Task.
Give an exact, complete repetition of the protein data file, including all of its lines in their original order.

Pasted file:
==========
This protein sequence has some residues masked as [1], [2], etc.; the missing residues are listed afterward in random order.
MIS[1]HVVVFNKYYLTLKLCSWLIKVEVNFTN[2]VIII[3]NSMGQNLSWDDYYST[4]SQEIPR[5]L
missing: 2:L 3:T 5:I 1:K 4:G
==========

This protein sequence has some residues masked as [1], [2], etc.; the missing residues are listed afterward in random order.
MIS[1]HVVVFNKYYLTLKLCSWLIKVEVNFTN[2]VIII[3]NSMGQNLSWDDYYST[4]SQEIPR[5]L
missing: 2:L 3:T 5:I 1:K 4:G